A question in the original version of Trivial Pursuit, Genus Edition, asked: ''Which of the five senses is most closely related to memory?''
I know the answer is the sense of smell. This was proven to me once summer day when I was transplanting a bunch of the herb, tansy, into the herb garden.
Although I read a lot about tansy, I never grew it until the spring I found it at the herb farm. I bought a couple plants and took them home, but it wasn't until I popped the first plant out of its container that I got a whiff of its camphor-like scent. I was instantly transported to my grandparents' garden.
This was a scent from my childhood. It reminded me of playing in my grandmother's flowers, walking through the field adjacent to their house picking wildflowers, searching for wild strawberries to snack on or the tender young leaves of what we used to call ''chow chow,'' which I later discovered was garden sorrel.
There is no shortage of pleasant fragrances emanating from the gardens, the fields and the woods in spring. We no sooner get past the hyacinth explosion than lilac, crabapple, apple and cherry blossoms start filling the air with perfume.
And then, as if in direct response to the sweetness in the atmosphere, along comes the pungent odor of another spring arrival, Allium tricoccum, otherwise known as ramps. Along with the emergence of the plant comes its many admirers, foragers and culinary experts in the field of ramp cuisine. You know who you are.
While I associate the fragrance of tansy and other herbs with my grandmother, it was certainly the pungency of ramps that brought back memories of the older male relatives in my family. The men seemed to bask in the aroma of the wild leek, even as the women were repelled by it. While my family was not from the Appalachian area of West Virginia, home of the NRA (National Ramp Association), where ramps are not only welcomed in early spring but are honored with festivals and parades, my predecessors were from southern Pennsylvania, which is close enough.
Ramps, also called wild leeks, are a member of the lily family of plants, as are onions, leeks and garlic. The flavor of ramps is described as a combination of all three. The plant is native to North America and grows wild in the wooded mountains and valley areas from Canada all the way to South Carolina.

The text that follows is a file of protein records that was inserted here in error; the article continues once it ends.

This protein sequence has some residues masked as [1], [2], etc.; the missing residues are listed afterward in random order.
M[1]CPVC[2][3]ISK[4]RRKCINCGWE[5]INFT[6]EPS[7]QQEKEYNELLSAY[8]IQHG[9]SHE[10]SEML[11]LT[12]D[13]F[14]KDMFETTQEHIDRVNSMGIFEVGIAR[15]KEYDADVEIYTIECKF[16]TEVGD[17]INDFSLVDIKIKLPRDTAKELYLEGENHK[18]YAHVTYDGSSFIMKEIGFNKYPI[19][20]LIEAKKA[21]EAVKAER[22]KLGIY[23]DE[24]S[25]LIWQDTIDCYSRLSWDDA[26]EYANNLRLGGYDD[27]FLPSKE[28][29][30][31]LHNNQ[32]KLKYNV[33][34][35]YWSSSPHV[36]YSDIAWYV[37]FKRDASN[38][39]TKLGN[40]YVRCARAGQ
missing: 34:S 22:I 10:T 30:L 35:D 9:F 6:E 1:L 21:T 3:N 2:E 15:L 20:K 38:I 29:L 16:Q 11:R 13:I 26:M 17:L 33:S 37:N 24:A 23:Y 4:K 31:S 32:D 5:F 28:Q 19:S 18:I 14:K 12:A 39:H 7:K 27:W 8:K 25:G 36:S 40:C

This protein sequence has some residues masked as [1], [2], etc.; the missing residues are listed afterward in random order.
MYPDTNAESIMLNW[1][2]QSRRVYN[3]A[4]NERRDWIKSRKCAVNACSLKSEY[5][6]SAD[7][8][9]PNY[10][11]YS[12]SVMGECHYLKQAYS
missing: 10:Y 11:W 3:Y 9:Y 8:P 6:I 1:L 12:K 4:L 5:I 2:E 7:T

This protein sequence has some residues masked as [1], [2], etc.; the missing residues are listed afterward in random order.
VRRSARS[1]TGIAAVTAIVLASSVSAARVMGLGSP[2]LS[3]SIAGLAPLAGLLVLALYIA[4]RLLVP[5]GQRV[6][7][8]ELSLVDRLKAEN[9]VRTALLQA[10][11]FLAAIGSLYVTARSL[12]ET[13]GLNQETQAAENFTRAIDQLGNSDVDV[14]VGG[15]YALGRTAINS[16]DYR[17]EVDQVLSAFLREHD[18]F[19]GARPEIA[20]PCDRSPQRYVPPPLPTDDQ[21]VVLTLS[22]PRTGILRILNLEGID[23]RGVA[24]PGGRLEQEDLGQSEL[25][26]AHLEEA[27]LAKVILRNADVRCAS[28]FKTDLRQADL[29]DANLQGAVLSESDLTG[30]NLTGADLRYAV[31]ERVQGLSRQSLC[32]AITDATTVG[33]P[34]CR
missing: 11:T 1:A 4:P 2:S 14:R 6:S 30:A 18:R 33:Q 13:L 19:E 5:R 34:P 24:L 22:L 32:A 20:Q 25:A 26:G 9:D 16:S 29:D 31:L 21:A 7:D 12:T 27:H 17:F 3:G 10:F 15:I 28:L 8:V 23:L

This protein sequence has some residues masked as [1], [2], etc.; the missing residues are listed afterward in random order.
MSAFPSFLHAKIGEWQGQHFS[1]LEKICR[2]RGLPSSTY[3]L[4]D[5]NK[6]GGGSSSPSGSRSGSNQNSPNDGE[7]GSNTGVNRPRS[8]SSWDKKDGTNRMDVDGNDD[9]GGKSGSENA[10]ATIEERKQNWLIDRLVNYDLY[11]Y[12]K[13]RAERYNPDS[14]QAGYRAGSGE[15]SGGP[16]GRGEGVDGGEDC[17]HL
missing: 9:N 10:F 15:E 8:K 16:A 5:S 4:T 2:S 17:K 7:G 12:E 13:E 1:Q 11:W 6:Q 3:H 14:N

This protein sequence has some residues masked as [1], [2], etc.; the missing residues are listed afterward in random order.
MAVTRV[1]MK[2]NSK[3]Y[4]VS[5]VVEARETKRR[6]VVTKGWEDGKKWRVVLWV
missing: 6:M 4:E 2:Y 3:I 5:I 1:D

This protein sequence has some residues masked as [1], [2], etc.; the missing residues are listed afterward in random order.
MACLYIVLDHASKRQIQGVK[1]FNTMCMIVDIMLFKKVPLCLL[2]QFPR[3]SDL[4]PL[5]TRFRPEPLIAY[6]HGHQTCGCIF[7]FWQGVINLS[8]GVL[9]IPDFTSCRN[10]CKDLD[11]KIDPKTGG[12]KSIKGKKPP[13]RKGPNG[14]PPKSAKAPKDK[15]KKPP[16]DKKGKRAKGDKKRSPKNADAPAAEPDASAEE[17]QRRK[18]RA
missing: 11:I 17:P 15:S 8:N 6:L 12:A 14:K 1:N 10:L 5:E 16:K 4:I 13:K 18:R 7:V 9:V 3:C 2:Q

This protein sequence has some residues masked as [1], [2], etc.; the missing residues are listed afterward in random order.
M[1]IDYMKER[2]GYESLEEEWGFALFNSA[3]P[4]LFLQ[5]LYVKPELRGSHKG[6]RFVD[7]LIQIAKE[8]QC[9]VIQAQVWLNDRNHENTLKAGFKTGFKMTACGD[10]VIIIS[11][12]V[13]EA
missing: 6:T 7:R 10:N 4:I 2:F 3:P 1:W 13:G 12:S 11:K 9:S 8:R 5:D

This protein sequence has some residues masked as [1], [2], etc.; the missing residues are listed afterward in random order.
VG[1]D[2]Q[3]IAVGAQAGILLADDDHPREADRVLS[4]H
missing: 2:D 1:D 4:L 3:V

It is believed that the city of Chicago got its name from the wild leek, which permeated the countryside near the mouth of the Chicago River. The word, some historians believe, was adapted by the French from a Native American word attributed to the smelly plants.
One of the first edible plants to emerge in spring, ramps are believed to thin the blood and provide the first of the vital nutrients absent during winter due to the lack of fresh food. They are also believed to help relieve symptoms of the common cold, although I think it probably works because the odor forces people to avoid each other.
The bulb is a bit larger than a scallion and the leaves are broad and smooth. Any doubt about plant identification can be relieved by simply pulling one up and giving it a sniff. If it clears your sinuses, it's probably a ramp.
Eating raw ramps is not for the meek, but people still do it. The leaves also are edible although more mild in flavor than the bulbs. They can be chopped and stored in bags in the freezer to use ramp season has ended. Use sparingly because it doesn't take much to flavor a dish.
Scramble eggs with chopped ramp leaves and asparagus for a flavorful breakfast or toss a few whole, clean ramps, including the leaves, in with the beef roast. There are recipes available on Internet sites and a simple search will reveal a lot of ways to use this stinky, but tasty spring vegetable.